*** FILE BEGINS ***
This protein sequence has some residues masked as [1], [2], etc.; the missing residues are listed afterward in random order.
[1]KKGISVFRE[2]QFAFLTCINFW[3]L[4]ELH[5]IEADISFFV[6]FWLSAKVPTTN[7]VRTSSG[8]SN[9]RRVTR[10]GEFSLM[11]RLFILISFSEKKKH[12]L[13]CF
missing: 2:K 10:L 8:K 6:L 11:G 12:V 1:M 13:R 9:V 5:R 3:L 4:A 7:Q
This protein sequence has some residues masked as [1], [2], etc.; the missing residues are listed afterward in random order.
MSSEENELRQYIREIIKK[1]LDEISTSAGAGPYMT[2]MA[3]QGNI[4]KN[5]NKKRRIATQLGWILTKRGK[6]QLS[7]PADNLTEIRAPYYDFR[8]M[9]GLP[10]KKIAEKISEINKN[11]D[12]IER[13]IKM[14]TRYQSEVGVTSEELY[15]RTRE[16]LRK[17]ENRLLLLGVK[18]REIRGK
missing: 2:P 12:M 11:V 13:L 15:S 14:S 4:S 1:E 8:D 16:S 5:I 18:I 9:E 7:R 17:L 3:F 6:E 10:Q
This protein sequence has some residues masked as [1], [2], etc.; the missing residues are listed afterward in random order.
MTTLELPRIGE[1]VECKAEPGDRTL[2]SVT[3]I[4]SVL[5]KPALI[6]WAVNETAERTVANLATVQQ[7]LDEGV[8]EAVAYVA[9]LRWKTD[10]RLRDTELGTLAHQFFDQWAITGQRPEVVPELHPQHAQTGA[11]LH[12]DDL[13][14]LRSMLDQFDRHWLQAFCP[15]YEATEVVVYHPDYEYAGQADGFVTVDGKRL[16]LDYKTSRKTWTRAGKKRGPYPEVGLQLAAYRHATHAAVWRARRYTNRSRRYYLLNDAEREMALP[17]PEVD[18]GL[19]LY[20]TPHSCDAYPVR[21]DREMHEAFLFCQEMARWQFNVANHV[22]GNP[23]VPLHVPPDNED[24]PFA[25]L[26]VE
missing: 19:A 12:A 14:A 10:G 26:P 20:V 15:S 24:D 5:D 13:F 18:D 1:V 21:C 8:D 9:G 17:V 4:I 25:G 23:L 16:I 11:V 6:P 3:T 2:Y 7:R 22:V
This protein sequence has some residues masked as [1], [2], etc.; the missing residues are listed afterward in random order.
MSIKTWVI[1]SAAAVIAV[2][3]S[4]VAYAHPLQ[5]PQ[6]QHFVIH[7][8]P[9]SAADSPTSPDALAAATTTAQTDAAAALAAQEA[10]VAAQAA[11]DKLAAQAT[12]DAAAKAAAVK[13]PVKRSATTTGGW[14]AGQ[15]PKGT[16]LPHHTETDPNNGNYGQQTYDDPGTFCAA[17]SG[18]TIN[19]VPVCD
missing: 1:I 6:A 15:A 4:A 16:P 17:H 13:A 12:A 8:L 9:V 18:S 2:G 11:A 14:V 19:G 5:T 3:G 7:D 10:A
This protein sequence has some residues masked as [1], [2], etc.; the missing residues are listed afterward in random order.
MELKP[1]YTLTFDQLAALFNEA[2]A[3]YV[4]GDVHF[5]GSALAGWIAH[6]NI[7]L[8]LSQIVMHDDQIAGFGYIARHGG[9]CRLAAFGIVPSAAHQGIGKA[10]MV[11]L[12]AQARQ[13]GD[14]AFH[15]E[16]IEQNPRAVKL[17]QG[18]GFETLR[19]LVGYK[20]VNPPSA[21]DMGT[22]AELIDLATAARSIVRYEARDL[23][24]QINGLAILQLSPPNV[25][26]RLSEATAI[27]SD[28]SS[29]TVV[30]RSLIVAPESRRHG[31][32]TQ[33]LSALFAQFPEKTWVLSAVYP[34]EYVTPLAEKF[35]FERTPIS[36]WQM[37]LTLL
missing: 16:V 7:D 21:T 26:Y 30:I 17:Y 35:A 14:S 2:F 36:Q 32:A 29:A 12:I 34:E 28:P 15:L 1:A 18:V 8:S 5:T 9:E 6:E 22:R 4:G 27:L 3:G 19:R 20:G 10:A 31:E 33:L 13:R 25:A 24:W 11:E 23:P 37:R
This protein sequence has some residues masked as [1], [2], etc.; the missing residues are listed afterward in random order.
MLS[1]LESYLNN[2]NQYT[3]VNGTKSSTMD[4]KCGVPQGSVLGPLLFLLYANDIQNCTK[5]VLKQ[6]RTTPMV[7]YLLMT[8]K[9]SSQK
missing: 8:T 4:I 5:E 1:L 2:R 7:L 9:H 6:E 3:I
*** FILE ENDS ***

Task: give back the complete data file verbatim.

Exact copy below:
This protein sequence has some residues masked as [1], [2], etc.; the missing residues are listed afterward in random order.
[1]KKGISVFRE[2]QFAFLTCINFW[3]L[4]ELH[5]IEADISFFV[6]FWLSAKVPTTN[7]VRTSSG[8]SN[9]RRVTR[10]GEFSLM[11]RLFILISFSEKKKH[12]L[13]CF
missing: 2:K 10:L 8:K 6:L 11:G 12:V 1:M 13:R 9:V 5:R 3:L 4:A 7:Q
This protein sequence has some residues masked as [1], [2], etc.; the missing residues are listed afterward in random order.
MSSEENELRQYIREIIKK[1]LDEISTSAGAGPYMT[2]MA[3]QGNI[4]KN[5]NKKRRIATQLGWILTKRGK[6]QLS[7]PADNLTEIRAPYYDFR[8]M[9]GLP[10]KKIAEKISEINKN[11]D[12]IER[13]IKM[14]TRYQSEVGVTSEELY[15]RTRE[16]LRK[17]ENRLLLLGVK[18]REIRGK
missing: 2:P 12:M 11:V 13:L 15:S 14:S 4:S 1:E 8:D 16:S 5:I 18:I 9:E 7:R 17:L 3:F 6:E 10:Q
This protein sequence has some residues masked as [1], [2], etc.; the missing residues are listed afterward in random order.
MTTLELPRIGE[1]VECKAEPGDRTL[2]SVT[3]I[4]SVL[5]KPALI[6]WAVNETAERTVANLATVQQ[7]LDEGV[8]EAVAYVA[9]LRWKTD[10]RLRDTELGTLAHQFFDQWAITGQRPEVVPELHPQHAQTGA[11]LH[12]DDL[13][14]LRSMLDQFDRHWLQAFCP[15]YEATEVVVYHPDYEYAGQADGFVTVDGKRL[16]LDYKTSRKTWTRAGKKRGPYPEVGLQLAAYRHATHAAVWRARRYTNRSRRYYLLNDAEREMALP[17]PEVD[18]GL[19]LY[20]TPHSCDAYPVR[21]DREMHEAFLFCQEMARWQFNVANHV[22]GNP[23]VPLHVPPDNED[24]PFA[25]L[26]VE
missing: 19:A 12:A 14:A 10:G 26:P 20:V 15:S 24:D 5:D 13:F 18:D 1:V 21:C 8:D 9:G 17:V 4:I 25:G 23:L 16:I 11:V 6:P 3:T 2:Y 7:R 22:V
This protein sequence has some residues masked as [1], [2], etc.; the missing residues are listed afterward in random order.
MSIKTWVI[1]SAAAVIAV[2][3]S[4]VAYAHPLQ[5]PQ[6]QHFVIH[7][8]P[9]SAADSPTSPDALAAATTTAQTDAAAALAAQEA[10]VAAQAA[11]DKLAAQAT[12]DAAAKAAAVK[13]PVKRSATTTGGW[14]AGQ[15]PKGT[16]LPHHTETDPNNGNYGQQTYDDPGTFCAA[17]SG[18]TIN[19]VPVCD
missing: 1:I 6:A 15:A 4:A 16:P 17:H 13:A 12:A 8:L 9:V 18:S 2:G 11:A 14:V 19:G 5:T 3:G 7:D 10:A
This protein sequence has some residues masked as [1], [2], etc.; the missing residues are listed afterward in random order.
MELKP[1]YTLTFDQLAALFNEA[2]A[3]YV[4]GDVHF[5]GSALAGWIAH[6]NI[7]L[8]LSQIVMHDDQIAGFGYIARHGG[9]CRLAAFGIVPSAAHQGIGKA[10]MV[11]L[12]AQARQ[13]GD[14]AFH[15]E[16]IEQNPRAVKL[17]QG[18]GFETLR[19]LVGYK[20]VNPPSA[21]DMGT[22]AELIDLATAARSIVRYEARDL[23][24]QINGLAILQLSPPNV[25][26]RLSEATAI[27]SD[28]SS[29]TVV[30]RSLIVAPESRRHG[31][32]TQ[33]LSALFAQFPEKTWVLSAVYP[34]EYVTPLAEKF[35]FERTPIS[36]WQM[37]LTLL
missing: 16:V 7:D 21:T 26:Y 30:I 17:Y 35:A 14:S 2:F 36:Q 32:A 29:A 12:I 34:E 28:P 15:L 1:A 18:V 8:S 5:T 9:E 6:E 22:R 4:G 27:L 3:G 19:R 20:G 10:A 31:E 33:L 13:R 25:A 24:W 11:E 23:P 37:R
This protein sequence has some residues masked as [1], [2], etc.; the missing residues are listed afterward in random order.
MLS[1]LESYLNN[2]NQYT[3]VNGTKSSTMD[4]KCGVPQGSVLGPLLFLLYANDIQNCTK[5]VLKQ[6]RTTPMV[7]YLLMT[8]K[9]SSQK
missing: 8:T 4:I 5:E 1:L 2:R 7:L 9:H 6:E 3:I